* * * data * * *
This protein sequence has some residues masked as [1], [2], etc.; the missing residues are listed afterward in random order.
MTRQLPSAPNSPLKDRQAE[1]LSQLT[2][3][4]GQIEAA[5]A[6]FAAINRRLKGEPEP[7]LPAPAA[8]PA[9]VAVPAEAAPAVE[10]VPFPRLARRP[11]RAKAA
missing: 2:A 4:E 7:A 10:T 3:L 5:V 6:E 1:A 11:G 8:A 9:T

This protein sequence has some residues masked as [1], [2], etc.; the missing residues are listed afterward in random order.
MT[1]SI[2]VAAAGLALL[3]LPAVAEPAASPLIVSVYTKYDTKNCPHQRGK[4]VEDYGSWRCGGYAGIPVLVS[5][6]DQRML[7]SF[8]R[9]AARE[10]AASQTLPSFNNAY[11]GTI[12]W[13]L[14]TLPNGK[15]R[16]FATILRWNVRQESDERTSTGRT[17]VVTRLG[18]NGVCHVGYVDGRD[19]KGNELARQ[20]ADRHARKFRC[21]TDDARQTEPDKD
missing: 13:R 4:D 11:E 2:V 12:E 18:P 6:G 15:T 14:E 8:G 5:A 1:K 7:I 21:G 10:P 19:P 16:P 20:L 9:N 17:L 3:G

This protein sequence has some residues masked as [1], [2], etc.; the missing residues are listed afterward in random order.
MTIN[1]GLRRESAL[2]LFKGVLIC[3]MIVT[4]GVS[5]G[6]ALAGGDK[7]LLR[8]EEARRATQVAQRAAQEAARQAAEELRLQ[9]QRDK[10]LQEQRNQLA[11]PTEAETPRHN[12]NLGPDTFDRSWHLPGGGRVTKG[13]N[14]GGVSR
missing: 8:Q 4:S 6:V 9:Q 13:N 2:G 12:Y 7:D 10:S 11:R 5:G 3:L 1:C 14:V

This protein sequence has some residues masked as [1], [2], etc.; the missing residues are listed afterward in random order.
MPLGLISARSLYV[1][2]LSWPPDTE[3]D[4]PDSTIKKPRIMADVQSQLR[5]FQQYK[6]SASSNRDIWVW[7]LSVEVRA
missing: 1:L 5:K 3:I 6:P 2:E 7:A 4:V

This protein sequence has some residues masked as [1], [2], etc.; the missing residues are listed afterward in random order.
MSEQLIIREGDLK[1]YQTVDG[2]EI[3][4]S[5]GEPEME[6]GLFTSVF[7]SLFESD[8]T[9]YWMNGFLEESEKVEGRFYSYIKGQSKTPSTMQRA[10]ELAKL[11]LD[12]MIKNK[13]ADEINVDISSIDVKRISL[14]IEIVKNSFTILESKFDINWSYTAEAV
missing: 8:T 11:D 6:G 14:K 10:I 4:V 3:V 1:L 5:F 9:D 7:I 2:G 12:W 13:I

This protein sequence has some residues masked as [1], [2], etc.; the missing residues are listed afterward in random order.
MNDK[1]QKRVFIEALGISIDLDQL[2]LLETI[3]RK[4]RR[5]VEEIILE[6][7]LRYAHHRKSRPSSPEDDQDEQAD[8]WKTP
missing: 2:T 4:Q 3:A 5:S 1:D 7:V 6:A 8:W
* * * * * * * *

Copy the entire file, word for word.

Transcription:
This protein sequence has some residues masked as [1], [2], etc.; the missing residues are listed afterward in random order.
MTRQLPSAPNSPLKDRQAE[1]LSQLT[2][3][4]GQIEAA[5]A[6]FAAINRRLKGEPEP[7]LPAPAA[8]PA[9]VAVPAEAAPAVE[10]VPFPRLARRP[11]RAKAA
missing: 2:A 4:E 7:A 10:T 3:L 5:V 6:E 1:A 11:G 8:A 9:T

This protein sequence has some residues masked as [1], [2], etc.; the missing residues are listed afterward in random order.
MT[1]SI[2]VAAAGLALL[3]LPAVAEPAASPLIVSVYTKYDTKNCPHQRGK[4]VEDYGSWRCGGYAGIPVLVS[5][6]DQRML[7]SF[8]R[9]AARE[10]AASQTLPSFNNAY[11]GTI[12]W[13]L[14]TLPNGK[15]R[16]FATILRWNVRQESDERTSTGRT[17]VVTRLG[18]NGVCHVGYVDGRD[19]KGNELARQ[20]ADRHARKFRC[21]TDDARQTEPDKD
missing: 13:R 4:D 11:E 2:V 12:E 18:P 6:G 15:T 14:E 8:G 5:A 1:K 7:I 21:G 10:P 19:P 16:P 20:L 9:N 17:L 3:G

This protein sequence has some residues masked as [1], [2], etc.; the missing residues are listed afterward in random order.
MTIN[1]GLRRESAL[2]LFKGVLIC[3]MIVT[4]GVS[5]G[6]ALAGGDK[7]LLR[8]EEARRATQVAQRAAQEAARQAAEELRLQ[9]QRDK[10]LQEQRNQLA[11]PTEAETPRHN[12]NLGPDTFDRSWHLPGGGRVTKG[13]N[14]GGVSR
missing: 8:Q 4:S 6:V 9:Q 13:N 2:G 12:Y 7:D 10:S 11:R 5:G 3:L 1:C 14:V

This protein sequence has some residues masked as [1], [2], etc.; the missing residues are listed afterward in random order.
MPLGLISARSLYV[1][2]LSWPPDTE[3]D[4]PDSTIKKPRIMADVQSQLR[5]FQQYK[6]SASSNRDIWVW[7]LSVEVRA
missing: 1:L 5:K 3:I 6:P 2:E 7:A 4:V

This protein sequence has some residues masked as [1], [2], etc.; the missing residues are listed afterward in random order.
MSEQLIIREGDLK[1]YQTVDG[2]EI[3][4]S[5]GEPEME[6]GLFTSVF[7]SLFESD[8]T[9]YWMNGFLEESEKVEGRFYSYIKGQSKTPSTMQRA[10]ELAKL[11]LD[12]MIKNK[13]ADEINVDISSIDVKRISL[14]IEIVKNSFTILESKFDINWSYTAEAV
missing: 8:T 11:D 6:G 14:K 10:I 4:V 3:V 1:L 5:F 9:D 7:I 2:G 12:W 13:I

This protein sequence has some residues masked as [1], [2], etc.; the missing residues are listed afterward in random order.
MNDK[1]QKRVFIEALGISIDLDQL[2]LLETI[3]RK[4]RR[5]VEEIILE[6][7]LRYAHHRKSRPSSPEDDQDEQAD[8]WKTP
missing: 2:T 4:Q 3:A 5:S 1:D 7:V 6:A 8:W